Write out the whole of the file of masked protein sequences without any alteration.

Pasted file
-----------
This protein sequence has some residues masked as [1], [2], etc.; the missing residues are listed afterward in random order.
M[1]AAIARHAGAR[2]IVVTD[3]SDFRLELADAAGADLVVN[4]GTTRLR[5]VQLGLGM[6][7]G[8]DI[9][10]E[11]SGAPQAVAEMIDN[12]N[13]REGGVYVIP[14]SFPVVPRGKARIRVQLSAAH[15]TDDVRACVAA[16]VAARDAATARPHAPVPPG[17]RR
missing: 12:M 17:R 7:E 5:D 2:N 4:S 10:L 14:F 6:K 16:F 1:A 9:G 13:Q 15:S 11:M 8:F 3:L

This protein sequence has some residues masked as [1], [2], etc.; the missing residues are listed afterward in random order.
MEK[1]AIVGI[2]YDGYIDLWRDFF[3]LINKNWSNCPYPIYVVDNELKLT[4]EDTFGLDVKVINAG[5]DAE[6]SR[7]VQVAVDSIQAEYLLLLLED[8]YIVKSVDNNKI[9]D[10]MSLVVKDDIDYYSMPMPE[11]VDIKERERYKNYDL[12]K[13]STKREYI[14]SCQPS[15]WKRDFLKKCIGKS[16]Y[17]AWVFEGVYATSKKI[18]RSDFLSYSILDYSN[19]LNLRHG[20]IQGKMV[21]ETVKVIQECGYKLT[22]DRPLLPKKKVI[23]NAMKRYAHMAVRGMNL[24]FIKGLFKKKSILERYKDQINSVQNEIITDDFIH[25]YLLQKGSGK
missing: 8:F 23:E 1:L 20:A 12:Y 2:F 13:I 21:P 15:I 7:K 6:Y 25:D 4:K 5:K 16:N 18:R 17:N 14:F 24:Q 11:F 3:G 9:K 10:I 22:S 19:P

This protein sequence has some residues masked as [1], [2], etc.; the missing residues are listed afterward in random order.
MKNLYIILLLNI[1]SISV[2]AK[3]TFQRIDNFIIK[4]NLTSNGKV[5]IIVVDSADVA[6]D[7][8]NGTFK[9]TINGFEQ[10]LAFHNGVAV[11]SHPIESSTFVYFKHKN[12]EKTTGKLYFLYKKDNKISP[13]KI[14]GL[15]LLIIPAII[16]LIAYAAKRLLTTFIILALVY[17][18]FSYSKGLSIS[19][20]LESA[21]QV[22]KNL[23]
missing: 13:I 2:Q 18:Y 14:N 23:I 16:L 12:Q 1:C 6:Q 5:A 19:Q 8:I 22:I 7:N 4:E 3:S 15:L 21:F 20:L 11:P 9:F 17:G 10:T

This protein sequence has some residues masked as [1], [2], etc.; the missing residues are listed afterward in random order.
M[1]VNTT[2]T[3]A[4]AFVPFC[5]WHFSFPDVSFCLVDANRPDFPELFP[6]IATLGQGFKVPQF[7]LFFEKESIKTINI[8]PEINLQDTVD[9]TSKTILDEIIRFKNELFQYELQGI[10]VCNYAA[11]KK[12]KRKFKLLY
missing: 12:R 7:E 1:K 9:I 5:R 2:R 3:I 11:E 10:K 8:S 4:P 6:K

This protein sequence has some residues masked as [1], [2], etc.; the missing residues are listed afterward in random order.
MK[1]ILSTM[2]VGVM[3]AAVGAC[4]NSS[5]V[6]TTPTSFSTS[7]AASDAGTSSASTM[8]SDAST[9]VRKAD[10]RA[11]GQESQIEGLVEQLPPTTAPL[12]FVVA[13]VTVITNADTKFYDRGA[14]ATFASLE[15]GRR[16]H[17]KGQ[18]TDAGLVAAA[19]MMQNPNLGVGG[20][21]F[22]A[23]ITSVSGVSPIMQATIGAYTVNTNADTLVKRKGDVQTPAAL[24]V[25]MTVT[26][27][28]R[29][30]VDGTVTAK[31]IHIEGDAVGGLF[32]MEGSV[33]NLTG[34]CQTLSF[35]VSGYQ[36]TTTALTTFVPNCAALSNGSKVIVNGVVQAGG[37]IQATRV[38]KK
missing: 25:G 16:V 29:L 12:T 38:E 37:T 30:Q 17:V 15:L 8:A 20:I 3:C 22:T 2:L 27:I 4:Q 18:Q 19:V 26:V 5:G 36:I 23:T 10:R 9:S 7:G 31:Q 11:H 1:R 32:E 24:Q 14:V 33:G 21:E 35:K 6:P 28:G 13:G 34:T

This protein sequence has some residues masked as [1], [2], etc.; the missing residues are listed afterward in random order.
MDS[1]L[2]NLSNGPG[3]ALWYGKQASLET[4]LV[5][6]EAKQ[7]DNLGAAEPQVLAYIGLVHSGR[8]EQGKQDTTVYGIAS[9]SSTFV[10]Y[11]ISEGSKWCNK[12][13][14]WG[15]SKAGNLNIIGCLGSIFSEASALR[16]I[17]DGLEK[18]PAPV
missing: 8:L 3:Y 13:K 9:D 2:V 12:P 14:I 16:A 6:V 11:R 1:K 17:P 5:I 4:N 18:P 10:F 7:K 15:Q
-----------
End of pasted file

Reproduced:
This protein sequence has some residues masked as [1], [2], etc.; the missing residues are listed afterward in random order.
M[1]AAIARHAGAR[2]IVVTD[3]SDFRLELADAAGADLVVN[4]GTTRLR[5]VQLGLGM[6][7]G[8]DI[9][10]E[11]SGAPQAVAEMIDN[12]N[13]REGGVYVIP[14]SFPVVPRGKARIRVQLSAAH[15]TDDVRACVAA[16]VAARDAATARPHAPVPPG[17]RR
missing: 12:M 17:R 7:E 5:D 2:N 4:S 10:L 14:F 6:K 16:F 1:A 9:G 13:Q 15:S 11:M 8:F 3:L

This protein sequence has some residues masked as [1], [2], etc.; the missing residues are listed afterward in random order.
MEK[1]AIVGI[2]YDGYIDLWRDFF[3]LINKNWSNCPYPIYVVDNELKLT[4]EDTFGLDVKVINAG[5]DAE[6]SR[7]VQVAVDSIQAEYLLLLLED[8]YIVKSVDNNKI[9]D[10]MSLVVKDDIDYYSMPMPE[11]VDIKERERYKNYDL[12]K[13]STKREYI[14]SCQPS[15]WKRDFLKKCIGKS[16]Y[17]AWVFEGVYATSKKI[18]RSDFLSYSILDYSN[19]LNLRHG[20]IQGKMV[21]ETVKVIQECGYKLT[22]DRPLLPKKKVI[23]NAMKRYAHMAVRGMNL[24]FIKGLFKKKSILERYKDQINSVQNEIITDDFIH[25]YLLQKGSGK
missing: 8:F 23:E 1:L 20:A 12:Y 2:F 13:I 21:P 15:I 7:K 6:Y 25:D 4:K 5:K 16:N 18:R 17:N 14:F 24:Q 11:F 3:G 9:K 10:I 22:S 19:P

This protein sequence has some residues masked as [1], [2], etc.; the missing residues are listed afterward in random order.
MKNLYIILLLNI[1]SISV[2]AK[3]TFQRIDNFIIK[4]NLTSNGKV[5]IIVVDSADVA[6]D[7][8]NGTFK[9]TINGFEQ[10]LAFHNGVAV[11]SHPIESSTFVYFKHKN[12]EKTTGKLYFLYKKDNKISP[13]KI[14]GL[15]LLIIPAII[16]LIAYAAKRLLTTFIILALVY[17][18]FSYSKGLSIS[19][20]LESA[21]QV[22]KNL[23]
missing: 13:I 2:Q 18:Y 14:N 23:I 16:L 12:Q 1:C 6:Q 5:A 19:Q 8:I 22:I 7:N 4:E 3:S 15:L 21:F 20:L 11:P 9:F 17:G 10:T

This protein sequence has some residues masked as [1], [2], etc.; the missing residues are listed afterward in random order.
M[1]VNTT[2]T[3]A[4]AFVPFC[5]WHFSFPDVSFCLVDANRPDFPELFP[6]IATLGQGFKVPQF[7]LFFEKESIKTINI[8]PEINLQDTVD[9]TSKTILDEIIRFKNELFQYELQGI[10]VCNYAA[11]KK[12]KRKFKLLY
missing: 12:R 7:E 1:K 9:I 5:R 2:R 3:I 11:E 10:K 8:S 4:P 6:K

This protein sequence has some residues masked as [1], [2], etc.; the missing residues are listed afterward in random order.
MK[1]ILSTM[2]VGVM[3]AAVGAC[4]NSS[5]V[6]TTPTSFSTS[7]AASDAGTSSASTM[8]SDAST[9]VRKAD[10]RA[11]GQESQIEGLVEQLPPTTAPL[12]FVVA[13]VTVITNADTKFYDRGA[14]ATFASLE[15]GRR[16]H[17]KGQ[18]TDAGLVAAA[19]MMQNPNLGVGG[20][21]F[22]A[23]ITSVSGVSPIMQATIGAYTVNTNADTLVKRKGDVQTPAAL[24]V[25]MTVT[26][27][28]R[29][30]VDGTVTAK[31]IHIEGDAVGGLF[32]MEGSV[33]NLTG[34]CQTLSF[35]VSGYQ[36]TTTALTTFVPNCAALSNGSKVIVNGVVQAGG[37]IQATRV[38]KK
missing: 25:G 16:V 29:L 12:T 38:E 37:T 30:Q 17:V 15:L 8:A 20:I 3:C 22:T 2:L 27:I 4:Q 18:Q 19:V 26:V 5:G 36:I 23:T 10:R 9:S 7:G 31:Q 11:H 1:R 32:E 24:Q 14:V 33:G 21:E 35:K 6:P 28:G 13:G 34:T

This protein sequence has some residues masked as [1], [2], etc.; the missing residues are listed afterward in random order.
MDS[1]L[2]NLSNGPG[3]ALWYGKQASLET[4]LV[5][6]EAKQ[7]DNLGAAEPQVLAYIGLVHSGR[8]EQGKQDTTVYGIAS[9]SSTFV[10]Y[11]ISEGSKWCNK[12][13][14]WG[15]SKAGNLNIIGCLGSIFSEASALR[16]I[17]DGLEK[18]PAPV
missing: 8:L 3:Y 13:K 9:D 2:V 12:P 14:I 16:A 6:V 11:R 1:K 17:P 5:I 4:N 18:P 10:F 7:K 15:Q